If I had to pick a rugby league team to play for my life, it would be Melbourne Storm.
With Melbourne, you know what you're going to get, week in, week out, every game of the season.
And with that in mind, I can't go past the Storm as my tip for Sunday's grand final against Penrith, although without doubt, the Panthers are more than capable of winning it.
Any team who has won 17 games in a row, as Penrith did, obviously have plenty going for them.
Not many expected much from Ivan Cleary's men at the start of the season, given that they didn't feature in the play-offs last year.
It wasn't as if they went out and signed a heap of players. In fact, given that James Maloney left at the end of last year to go and ply his trade in France, they had lost one of the NRL's most experienced playmakers, which left Nathan Cleary in the hot seat.
Who was going to be Cleary's partner in the halves?
There was talk about Tyrone May, or even Matt Burton, lining up at five-eighth.
Instead, Jarome Luai has settled in there to re-establish a combination that dates back to their days in Penrith's junior system.
With Cleary and Luai steering the ship, the Panthers have taken their game to a level few teams in rugby league history have reached.
To think they've lost only one game all season, despite all the restrictions and challenges of the coronavirus protocols, it's pretty mind-boggling.
Some people have queried if Penrith has had a "soft" run in terms of the draw and scheduling, but if you look back over their season, they managed to beat every team in the competition except Newcastle, with whom they had a 14-all draw first game back after the competition hiatus.
Along the way, they beat defending two-time premiers Sydney Roosters twice, and they also knocked off Melbourne 21-14 back in round five.
They've shown they can beat quality teams and, while they have earned rave reviews for their attacking flair, their defence possibly hasn't received the accolades it deserves.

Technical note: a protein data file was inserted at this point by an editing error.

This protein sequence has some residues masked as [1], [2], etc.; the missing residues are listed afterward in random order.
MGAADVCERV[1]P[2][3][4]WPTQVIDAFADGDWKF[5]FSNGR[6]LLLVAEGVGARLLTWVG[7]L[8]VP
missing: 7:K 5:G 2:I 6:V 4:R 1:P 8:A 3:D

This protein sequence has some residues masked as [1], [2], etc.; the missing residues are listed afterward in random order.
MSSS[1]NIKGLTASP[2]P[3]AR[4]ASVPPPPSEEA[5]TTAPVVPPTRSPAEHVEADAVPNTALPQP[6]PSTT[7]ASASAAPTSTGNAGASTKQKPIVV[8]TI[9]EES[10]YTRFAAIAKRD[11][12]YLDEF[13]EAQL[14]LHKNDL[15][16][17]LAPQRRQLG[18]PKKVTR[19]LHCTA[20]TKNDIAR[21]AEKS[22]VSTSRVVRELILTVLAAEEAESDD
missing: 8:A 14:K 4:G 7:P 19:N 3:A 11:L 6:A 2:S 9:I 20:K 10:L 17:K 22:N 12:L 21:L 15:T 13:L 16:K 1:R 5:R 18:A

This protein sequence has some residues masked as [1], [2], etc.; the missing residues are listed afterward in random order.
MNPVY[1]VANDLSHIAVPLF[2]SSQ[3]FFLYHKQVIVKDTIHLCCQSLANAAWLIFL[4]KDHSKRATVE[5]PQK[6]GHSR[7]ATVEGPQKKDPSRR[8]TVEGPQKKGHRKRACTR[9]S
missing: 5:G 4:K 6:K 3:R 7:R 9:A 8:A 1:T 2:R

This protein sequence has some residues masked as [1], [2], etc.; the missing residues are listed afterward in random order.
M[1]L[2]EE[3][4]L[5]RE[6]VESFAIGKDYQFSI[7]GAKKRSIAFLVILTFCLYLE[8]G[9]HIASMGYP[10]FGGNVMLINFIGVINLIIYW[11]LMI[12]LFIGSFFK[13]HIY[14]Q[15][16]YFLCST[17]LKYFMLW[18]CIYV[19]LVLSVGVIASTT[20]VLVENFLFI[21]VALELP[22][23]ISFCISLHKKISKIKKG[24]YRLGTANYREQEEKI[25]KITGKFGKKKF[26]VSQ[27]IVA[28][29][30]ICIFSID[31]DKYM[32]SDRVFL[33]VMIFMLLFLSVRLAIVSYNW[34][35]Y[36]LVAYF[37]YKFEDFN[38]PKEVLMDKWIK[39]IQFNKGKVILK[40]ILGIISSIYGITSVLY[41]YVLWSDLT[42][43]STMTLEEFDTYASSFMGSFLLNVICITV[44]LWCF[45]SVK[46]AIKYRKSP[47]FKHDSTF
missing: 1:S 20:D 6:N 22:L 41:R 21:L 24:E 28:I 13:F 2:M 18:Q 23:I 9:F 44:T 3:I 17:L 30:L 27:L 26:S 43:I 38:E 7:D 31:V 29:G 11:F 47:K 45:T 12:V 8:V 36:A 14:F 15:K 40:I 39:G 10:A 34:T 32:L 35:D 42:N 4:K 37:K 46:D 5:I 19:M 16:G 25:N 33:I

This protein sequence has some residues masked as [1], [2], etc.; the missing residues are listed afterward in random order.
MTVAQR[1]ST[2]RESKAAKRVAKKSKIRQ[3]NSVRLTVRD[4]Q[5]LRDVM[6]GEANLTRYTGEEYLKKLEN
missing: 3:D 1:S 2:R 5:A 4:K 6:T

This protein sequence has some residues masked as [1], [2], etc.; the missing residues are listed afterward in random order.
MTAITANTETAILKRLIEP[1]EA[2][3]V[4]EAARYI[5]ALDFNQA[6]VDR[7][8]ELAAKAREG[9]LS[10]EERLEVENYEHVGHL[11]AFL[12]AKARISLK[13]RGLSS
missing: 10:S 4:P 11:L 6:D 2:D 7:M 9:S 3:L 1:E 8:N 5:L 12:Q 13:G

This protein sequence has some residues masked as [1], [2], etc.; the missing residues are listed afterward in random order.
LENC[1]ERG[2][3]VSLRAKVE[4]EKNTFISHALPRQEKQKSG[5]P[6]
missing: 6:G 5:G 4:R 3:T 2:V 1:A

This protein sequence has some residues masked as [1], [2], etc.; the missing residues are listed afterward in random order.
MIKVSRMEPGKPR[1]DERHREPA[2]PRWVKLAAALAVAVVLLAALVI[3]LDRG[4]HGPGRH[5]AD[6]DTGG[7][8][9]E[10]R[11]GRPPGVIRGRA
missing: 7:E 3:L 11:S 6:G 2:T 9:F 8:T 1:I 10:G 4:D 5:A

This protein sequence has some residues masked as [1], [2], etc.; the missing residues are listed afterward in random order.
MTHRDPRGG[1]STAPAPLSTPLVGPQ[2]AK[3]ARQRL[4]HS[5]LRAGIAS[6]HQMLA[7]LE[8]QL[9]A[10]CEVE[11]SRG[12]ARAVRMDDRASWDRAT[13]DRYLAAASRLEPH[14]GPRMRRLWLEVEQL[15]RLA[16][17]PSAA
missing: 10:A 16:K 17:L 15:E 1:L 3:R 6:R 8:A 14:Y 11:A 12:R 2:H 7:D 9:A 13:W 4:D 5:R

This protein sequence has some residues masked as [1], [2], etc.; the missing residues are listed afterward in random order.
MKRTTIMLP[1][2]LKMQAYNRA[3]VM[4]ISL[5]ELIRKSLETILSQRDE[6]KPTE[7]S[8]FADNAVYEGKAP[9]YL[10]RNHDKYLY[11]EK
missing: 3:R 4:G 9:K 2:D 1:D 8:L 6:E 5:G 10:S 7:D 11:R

Penrith scored 537 points in the regular season, three more than Melbourne and second-best only to the Roosters (552).
But defensively, they were the best team in the competition, conceding 238 points, ahead of Melbourne (276) and Parramatta (288).
To be conceding only 12 points a game, on average, during a season in which new rules have advantaged attacking teams, is truly remarkable.
In fact, in both their play-offs so far - a 29-28 win against the Roosters and last week's 20-16 victory over South Sydney - it has been defence that got Penrith over the line.
They can definitely win it on Sunday, but my only concern is I'm not quite sure what to expect from them on the biggest day of the year.
Their squad has a lot of young players and not a great deal of big-game experience.
That's in stark contrast to Melbourne, the vast majority of whom have been involved at the business end of the season on a number of occasions.
In skipper Cameron Smith, they have arguably the most influential player ever.
Smithy is yet to announce whether he will be playing on next season but, at 37, it seems the smart money is on him to retire at some point after Sunday's grand final.
Certainly, if the Storm were to win, it would allow the former Queensland and Test captain to complete an outstanding career in fairytale fashion.
I'm sure Melbourne players will draw on that as motivation this week, although it might not be something they even have spent much time discussing.
I just remember how, back in 1994, at Canberra, we had a similar situation with Mal Meninga announcing it would be his last season.
It was there in the back of our minds that Mal deserved to go out on top.
We owed it to him. Most of our players had come into the club as rookies, and Mal was a role model and mentor who had a huge impact on our careers. It is the same with Smithy at Melbourne.
It seems hard to believe he debuted for them way back in 2002.
Since then, the club has evolved into one of the most dominant in rugby league history, which is incredible when you think they are based in an AFL heartland and have such a comparatively small junior nursery.
That they have continued to enjoy success after losing superstars like Billy Slater, Cooper Cronk, Greg Inglis and Israel Folau is a tribute to Smith and Storm coach Craig Bellamy.
I played a lot of footy with Craig in Canberra and you won't meet a better bloke, nor a more humble one. He was a good player, Craig, but he's become a legendary coach.
Somehow, despite spending months in isolation on the Sunshine Coast, he's pulled this group of players together and they have grown stronger with each passing week.
He'll have devised a game plan for Sunday that his players will stick to ruthlessly. If it rains, as forecast, I doubt the Storm will be complaining, because it should advantage them even more.
One way or the other, it shapes as a cracker of a grand final - a game we'll remember for many, many years to come. I can't wait.